Just as importantly, we've also seen the Ducks and Wildcats consistently avoid such a borderline existence. Oregon hasn't played a game decided by single digits, and neither of K-State's closest calls – 24-19 over Oklahoma and 27-21 over Iowa State, both on the road – were nearly as harrowing as the scores suggest; the Wildcats led both games by double digits in the fourth quarter, and neither Sooners nor Cyclones really had a chance to make it interesting following their final, ultimately cosmetic scores.
I'm certain that plenty of Notre Dame fans and at least two mainstream pollsters who voted Notre Dame No. 1 this week – one in the Coaches' poll, one in the Associated Press – would accuse me of falling under the lure of "style points," or whatever, which is probably true to an extent. Once you're resigned to the necessity of splitting hairs among three good, worthy teams, though, what else is there?
• COCKTAIL CONUNDRUM. I certainly can't be accused of falling for the prettier scoreboard in my decision to keep Georgia, a 38-0 winner over Auburn to wrap up the SEC East, behind Florida, which turned in its worst game of the season Saturday in a skin-of-the-teeth, 27-20 escape against Louisiana-Lafayette. Understandably, it's a lonely club these days: I'm still pretty much the only person doing this on a weekly basis who continues to insist on rewarding Florida's wins over LSU, Texas A&M and South Carolina over Georgia's head-to-head win over the Gators, even as the teams appear to be drifting in opposite directions over the past month. As well as UGA has played en route to the division crown – I think this is a much better team than the one that took the East last year – I can't get past a schedule that conveniently omits Alabama, LSU and Texas A&M in the cross-division exchange.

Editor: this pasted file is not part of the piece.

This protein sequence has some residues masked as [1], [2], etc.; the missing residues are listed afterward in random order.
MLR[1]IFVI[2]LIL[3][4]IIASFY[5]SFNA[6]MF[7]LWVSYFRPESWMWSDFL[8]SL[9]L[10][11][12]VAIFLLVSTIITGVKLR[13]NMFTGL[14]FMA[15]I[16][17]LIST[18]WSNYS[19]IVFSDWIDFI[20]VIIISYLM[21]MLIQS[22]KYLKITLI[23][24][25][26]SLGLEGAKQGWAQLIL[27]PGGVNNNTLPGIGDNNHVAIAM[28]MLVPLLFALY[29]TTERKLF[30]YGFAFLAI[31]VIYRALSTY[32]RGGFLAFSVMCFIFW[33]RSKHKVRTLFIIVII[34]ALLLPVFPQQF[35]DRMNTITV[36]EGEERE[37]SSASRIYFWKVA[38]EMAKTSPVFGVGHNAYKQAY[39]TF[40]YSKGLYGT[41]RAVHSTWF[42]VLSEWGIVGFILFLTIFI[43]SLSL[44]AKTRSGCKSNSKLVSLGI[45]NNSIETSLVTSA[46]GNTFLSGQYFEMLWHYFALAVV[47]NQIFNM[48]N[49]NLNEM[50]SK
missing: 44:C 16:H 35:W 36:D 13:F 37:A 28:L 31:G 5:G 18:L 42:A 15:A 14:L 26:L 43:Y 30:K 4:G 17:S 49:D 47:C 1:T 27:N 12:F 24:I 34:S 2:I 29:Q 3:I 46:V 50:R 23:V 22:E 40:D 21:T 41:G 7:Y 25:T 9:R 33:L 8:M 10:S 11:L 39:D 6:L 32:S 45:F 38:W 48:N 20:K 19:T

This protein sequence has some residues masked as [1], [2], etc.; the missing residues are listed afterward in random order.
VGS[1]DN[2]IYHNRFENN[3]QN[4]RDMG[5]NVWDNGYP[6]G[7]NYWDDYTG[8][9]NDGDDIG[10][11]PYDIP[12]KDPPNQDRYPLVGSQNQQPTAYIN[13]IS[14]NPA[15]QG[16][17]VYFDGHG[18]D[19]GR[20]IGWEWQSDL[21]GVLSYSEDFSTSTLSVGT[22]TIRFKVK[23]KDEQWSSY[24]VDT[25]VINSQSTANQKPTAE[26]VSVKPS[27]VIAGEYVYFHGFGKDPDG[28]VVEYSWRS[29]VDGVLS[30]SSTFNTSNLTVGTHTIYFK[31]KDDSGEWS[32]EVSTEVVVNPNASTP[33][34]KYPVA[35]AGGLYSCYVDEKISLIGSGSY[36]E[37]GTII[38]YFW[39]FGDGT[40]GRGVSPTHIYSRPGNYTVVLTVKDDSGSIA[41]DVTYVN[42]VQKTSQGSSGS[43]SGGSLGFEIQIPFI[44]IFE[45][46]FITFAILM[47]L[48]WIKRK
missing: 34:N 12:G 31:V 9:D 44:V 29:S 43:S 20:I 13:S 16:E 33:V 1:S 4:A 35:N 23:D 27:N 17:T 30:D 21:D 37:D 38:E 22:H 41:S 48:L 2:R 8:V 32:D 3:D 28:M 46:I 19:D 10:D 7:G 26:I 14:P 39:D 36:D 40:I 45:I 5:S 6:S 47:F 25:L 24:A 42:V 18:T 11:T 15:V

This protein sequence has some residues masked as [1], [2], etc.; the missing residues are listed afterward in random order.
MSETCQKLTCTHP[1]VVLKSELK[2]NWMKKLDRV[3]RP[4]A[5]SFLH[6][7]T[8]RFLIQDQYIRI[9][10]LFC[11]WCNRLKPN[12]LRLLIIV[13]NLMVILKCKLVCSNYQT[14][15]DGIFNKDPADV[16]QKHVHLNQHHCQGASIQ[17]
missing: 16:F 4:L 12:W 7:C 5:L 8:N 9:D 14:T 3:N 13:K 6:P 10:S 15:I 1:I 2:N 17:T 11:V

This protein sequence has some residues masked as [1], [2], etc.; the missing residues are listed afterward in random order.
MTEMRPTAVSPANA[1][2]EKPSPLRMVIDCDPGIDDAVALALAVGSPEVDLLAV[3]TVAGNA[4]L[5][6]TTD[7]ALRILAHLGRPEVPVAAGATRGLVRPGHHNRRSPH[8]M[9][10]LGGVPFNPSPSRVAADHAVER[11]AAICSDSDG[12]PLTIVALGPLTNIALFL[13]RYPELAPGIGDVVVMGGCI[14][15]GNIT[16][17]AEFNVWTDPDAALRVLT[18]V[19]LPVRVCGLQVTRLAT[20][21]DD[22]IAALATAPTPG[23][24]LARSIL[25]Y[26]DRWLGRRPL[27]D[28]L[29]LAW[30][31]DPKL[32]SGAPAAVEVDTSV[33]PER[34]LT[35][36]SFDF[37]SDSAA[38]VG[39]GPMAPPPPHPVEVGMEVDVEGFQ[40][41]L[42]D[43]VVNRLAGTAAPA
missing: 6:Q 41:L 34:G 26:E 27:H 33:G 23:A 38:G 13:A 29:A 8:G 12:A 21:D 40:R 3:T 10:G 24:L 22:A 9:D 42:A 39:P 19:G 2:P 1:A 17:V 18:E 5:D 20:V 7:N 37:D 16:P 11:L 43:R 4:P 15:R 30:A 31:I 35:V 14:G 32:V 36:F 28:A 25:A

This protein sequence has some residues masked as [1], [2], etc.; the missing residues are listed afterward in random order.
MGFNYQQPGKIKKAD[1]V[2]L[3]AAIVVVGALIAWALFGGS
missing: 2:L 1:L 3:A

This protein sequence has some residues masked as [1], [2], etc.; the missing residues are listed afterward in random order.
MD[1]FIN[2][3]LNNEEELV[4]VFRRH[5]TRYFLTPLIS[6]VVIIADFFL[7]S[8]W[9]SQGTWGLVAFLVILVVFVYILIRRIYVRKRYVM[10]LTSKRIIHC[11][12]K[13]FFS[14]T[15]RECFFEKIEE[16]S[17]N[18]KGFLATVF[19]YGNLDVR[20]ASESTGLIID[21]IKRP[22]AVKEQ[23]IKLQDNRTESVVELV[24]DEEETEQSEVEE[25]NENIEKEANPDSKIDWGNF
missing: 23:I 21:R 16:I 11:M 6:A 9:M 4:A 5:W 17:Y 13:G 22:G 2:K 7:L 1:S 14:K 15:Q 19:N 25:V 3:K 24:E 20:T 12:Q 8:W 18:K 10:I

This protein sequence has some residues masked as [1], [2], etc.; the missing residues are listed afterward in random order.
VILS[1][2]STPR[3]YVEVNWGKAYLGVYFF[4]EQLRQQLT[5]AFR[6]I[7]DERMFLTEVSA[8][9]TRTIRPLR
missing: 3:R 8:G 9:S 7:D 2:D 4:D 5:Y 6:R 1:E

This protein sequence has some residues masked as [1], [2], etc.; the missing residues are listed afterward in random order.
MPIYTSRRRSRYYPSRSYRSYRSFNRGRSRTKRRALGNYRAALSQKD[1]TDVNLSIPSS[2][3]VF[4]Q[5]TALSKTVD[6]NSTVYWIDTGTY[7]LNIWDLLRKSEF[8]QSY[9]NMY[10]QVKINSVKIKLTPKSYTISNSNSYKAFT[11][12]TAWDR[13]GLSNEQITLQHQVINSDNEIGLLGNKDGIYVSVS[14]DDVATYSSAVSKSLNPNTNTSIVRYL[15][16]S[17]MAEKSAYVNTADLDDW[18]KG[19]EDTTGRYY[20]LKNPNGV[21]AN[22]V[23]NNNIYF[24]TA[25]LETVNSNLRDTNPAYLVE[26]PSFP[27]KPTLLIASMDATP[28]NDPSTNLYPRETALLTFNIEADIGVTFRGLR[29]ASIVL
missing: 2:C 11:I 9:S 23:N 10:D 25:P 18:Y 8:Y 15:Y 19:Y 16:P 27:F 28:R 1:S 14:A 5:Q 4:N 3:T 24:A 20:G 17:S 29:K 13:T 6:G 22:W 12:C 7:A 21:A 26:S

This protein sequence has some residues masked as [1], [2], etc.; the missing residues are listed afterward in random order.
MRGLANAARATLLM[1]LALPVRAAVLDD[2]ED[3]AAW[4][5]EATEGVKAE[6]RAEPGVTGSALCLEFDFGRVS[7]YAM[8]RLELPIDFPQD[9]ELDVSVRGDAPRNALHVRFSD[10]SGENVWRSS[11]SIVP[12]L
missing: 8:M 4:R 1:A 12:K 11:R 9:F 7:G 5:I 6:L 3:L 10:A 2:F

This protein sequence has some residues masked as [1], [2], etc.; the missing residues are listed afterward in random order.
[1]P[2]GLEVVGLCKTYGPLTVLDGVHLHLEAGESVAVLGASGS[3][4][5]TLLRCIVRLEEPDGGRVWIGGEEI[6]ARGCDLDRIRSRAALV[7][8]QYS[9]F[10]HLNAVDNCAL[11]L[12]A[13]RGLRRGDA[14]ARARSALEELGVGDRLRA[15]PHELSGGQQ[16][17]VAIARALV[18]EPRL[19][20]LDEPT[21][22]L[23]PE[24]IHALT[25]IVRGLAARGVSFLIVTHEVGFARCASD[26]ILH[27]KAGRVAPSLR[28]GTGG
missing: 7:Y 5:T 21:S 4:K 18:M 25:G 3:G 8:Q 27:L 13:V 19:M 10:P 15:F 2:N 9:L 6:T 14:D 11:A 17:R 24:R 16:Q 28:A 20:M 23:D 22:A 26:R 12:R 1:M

The fact that Florida has wins over two of those teams carries a lot of weight with me, as does the fact (if you really want to get into the head-to-head business) that the Gators crushed South Carolina just a couple weeks after South Carolina crushed Georgia. But all of that notwithstanding, it will be the Bulldogs with another chance to silence the skeptics in Atlanta, and if they hoist the giant "SEC" sign there you can rest assured, they will get their due here.
• COLUMBUS DAY. More on Ohio State's unusual position to come later this week, I hope, but for now I'll only say this: A convincing win this weekend at surging Wisconsin, and the Buckeyes will be due for a short but very significant leap. Overdue.
• GOT THOSE STUCK IN THE ACC ATLANTIC BLUES. Although I still have Clemson several spots below the consensus, I still feel like I'm being soft on the Tigers' mincing schedule by moving them into the top 15, however grudgingly. Considering their best win is still over Duke, at least the Tigers are cruising with reassuring authority since getting TKO'd at Florida State in September. But I'll believe they're a top-10 outfit when they show it against South Carolina.
• Proof. This week's resumé grid for public consumption:
PPG: Average margin of victory (points per game)
YPP: Average margin per play (yards per play)
Sked: Strength of schedule (as calculated by Jeff Sagarin)
As always, everything will be completely different next week.